Bravely Default – Sorta Review
131 hours, 3 minutes and 42 seconds. That is my clear time for Bravely Default. Granted, I did some faffing about, grinding in places I didn’t need to (and that weren’t optimal), went for both endings, and occasionally leaving the 3DS on while going to do other things. Even so…
How do I condense everything about this game into one post? It runs the risk of either becoming too condensated, or exceptionally long. Yet I feel like I need to try.
As always, I have to rely on Google Image Search for screenshots, since it’s a 3DS title, and I don’t have a capture device for that.
Bravely Default starts with the end of the world. At least, in a way. In a rather gorgeous animated cutscene we see something dark is happening to the world before we move to two brothers who witness their entire village, and the plateau around it, get swallowed as a giant chasm opens. One brother falls, the other lives on.
As he wakes up in the capital of the kingdom days later, he is introduced as Tiz Arrior. The only survivor of Norende village, who just had his entire world end. He journeys forth to find answers, and quickly meets up with the rest of the party you’ll have for the entire run of the game.
Agnès Oblige (pronounced Añes), the vestal of the wind temple. Another recluse who has never been outside of her home until now, she is trying to make sense of what has happened to the crystals and the world, and came to witness the great chasm for herself.
Airy, the cryst-fairy who has appeared in this time of need to guide Agnès on her quest (she doesn’t help in combat).
Ringabel, the womanising amnesiac with a mysterious journal that seems to predict the future.
Edea Lee, the rebellious daughter of the grand marshal of Eternia. With her strong sense of right and wrong, she feels she can no longer support the methods of her own people, and instead joins the vestal in her quest.
Still with me? I’m kinda surprised at how clear a lot of this is to me, even though it’s a long time since I first started the game. Unlike a lot of games that start with a small thing that evolves into saving the world, this one starts off right away with a quest to save the world. The crystals of the elements have been gripped by a darkness that has made the wind go still, the seas rot, volcanoes rage unchecked and the earth unstable. As a vestal, Agnès is one of the only people who can restore the crystals and make the world function again.
Bravely Default is intentionally made to feel like SNES-era JRPGs. I believe it actually had Final Fantasy: Bravely Default as a working title for a while, but it dropped the FF bit. It’s still kept a lot of the FF terminology though. Mostly in terms of what jobs you have, the spells, and consumable items. You’ll find your White Mages, Black Mages, Fire/Fira/Firaga, Phoenix Downs and much more.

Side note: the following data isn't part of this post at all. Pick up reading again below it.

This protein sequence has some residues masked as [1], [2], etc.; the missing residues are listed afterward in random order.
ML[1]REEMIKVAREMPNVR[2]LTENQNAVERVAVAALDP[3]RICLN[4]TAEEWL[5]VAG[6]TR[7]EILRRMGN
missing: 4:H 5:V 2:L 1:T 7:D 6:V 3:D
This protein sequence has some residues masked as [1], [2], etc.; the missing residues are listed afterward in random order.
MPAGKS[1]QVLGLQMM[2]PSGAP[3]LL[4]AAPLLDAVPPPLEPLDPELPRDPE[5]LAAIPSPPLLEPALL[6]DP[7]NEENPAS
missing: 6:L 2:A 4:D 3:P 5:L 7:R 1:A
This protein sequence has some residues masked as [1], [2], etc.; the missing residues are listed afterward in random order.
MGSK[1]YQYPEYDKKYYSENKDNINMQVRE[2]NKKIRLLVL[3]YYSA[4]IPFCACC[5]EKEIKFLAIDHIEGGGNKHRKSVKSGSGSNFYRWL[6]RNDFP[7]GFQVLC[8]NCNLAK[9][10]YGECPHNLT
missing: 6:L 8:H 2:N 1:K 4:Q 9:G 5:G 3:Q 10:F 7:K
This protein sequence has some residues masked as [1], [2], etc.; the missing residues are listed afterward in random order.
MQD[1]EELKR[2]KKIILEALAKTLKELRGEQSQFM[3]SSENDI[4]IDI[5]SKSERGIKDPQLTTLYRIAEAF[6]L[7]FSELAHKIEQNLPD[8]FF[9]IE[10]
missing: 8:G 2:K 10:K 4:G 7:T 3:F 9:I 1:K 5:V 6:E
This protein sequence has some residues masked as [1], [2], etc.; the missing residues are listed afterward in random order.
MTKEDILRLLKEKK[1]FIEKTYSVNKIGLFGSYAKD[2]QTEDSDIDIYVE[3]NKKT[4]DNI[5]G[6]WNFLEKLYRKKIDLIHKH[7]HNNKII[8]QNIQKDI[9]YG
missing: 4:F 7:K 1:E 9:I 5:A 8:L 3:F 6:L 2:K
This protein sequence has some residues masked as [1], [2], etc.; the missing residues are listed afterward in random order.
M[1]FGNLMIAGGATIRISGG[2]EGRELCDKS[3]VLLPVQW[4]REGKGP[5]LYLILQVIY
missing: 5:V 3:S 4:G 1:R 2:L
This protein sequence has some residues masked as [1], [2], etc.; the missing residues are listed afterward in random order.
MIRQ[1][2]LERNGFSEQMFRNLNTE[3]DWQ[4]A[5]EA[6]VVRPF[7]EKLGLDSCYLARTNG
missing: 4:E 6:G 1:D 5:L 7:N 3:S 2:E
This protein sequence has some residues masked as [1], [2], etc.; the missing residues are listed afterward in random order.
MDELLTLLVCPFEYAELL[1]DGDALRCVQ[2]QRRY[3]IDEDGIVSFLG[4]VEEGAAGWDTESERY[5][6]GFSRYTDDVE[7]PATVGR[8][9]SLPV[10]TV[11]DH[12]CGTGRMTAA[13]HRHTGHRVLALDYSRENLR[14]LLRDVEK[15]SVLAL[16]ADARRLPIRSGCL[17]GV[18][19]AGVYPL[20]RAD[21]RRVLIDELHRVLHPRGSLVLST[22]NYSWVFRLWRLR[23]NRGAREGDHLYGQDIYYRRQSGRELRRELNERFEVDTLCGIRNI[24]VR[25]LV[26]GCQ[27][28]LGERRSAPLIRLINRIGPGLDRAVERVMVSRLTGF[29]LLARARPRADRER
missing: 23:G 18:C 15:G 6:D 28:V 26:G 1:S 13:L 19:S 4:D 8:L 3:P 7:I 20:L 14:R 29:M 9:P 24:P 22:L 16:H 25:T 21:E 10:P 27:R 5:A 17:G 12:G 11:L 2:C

It seems especially focused on capturing FF5 and FF6, so if you liked those games, it’s a fair shot to say that you’ll like Bravely Default.
The job system especially seems to be lifted almost wholesale from FF5, though it boasts a total of 24 different jobs. And considering you can equip a secondary skillset in addition to the one that comes with the job you’re using, and mix in support abilities from any job you have unlocked, that can lead to quite a lot of combinations. Some of which are admittedly quite broken. I can’t imagine they tried to do much in the way of balancing with this amount of skills, spells and abilities on the line.
Combat is turn-based, and usually comes in the random encounter variety. I am kinda sad that initiative isn’t set, but is more semi-random based on the characters’ speed. If two characters have similar speed values, the one who is technically fastest might still act after the technically slower one. This slight RNG element can make setting up certain combos a bit of a pain. As a positive I much appreciate being able to set the random encounter rate myself. Either turning it all the way down to zero (-100) if you just want to walk around freely, or cranking it up to max (+100) if you need to do some grinding fast.
Grinding is actually almost painless, which surprised me. This owes largely to two things:
1) The Brave and Default system. To perform actions, your party members use BP, which they generate at a rate of 1 per turn. You can use Default mode to put your guard up and save up BP. Brave is used to spend more than 1 BP per round, up to a maximum of 4. This can also be pushed into the negative. So my grinding strat was often just to max out my actions on all four party members the first round, and wipe out the enemy. This meant regular battles tended to be over really quickly. However, if you failed at clearing out all enemies on the first round, you have to wait until your BP goes back to 0 before you’re allowed to act again. So it’s not a very wise strategy to pull on bosses.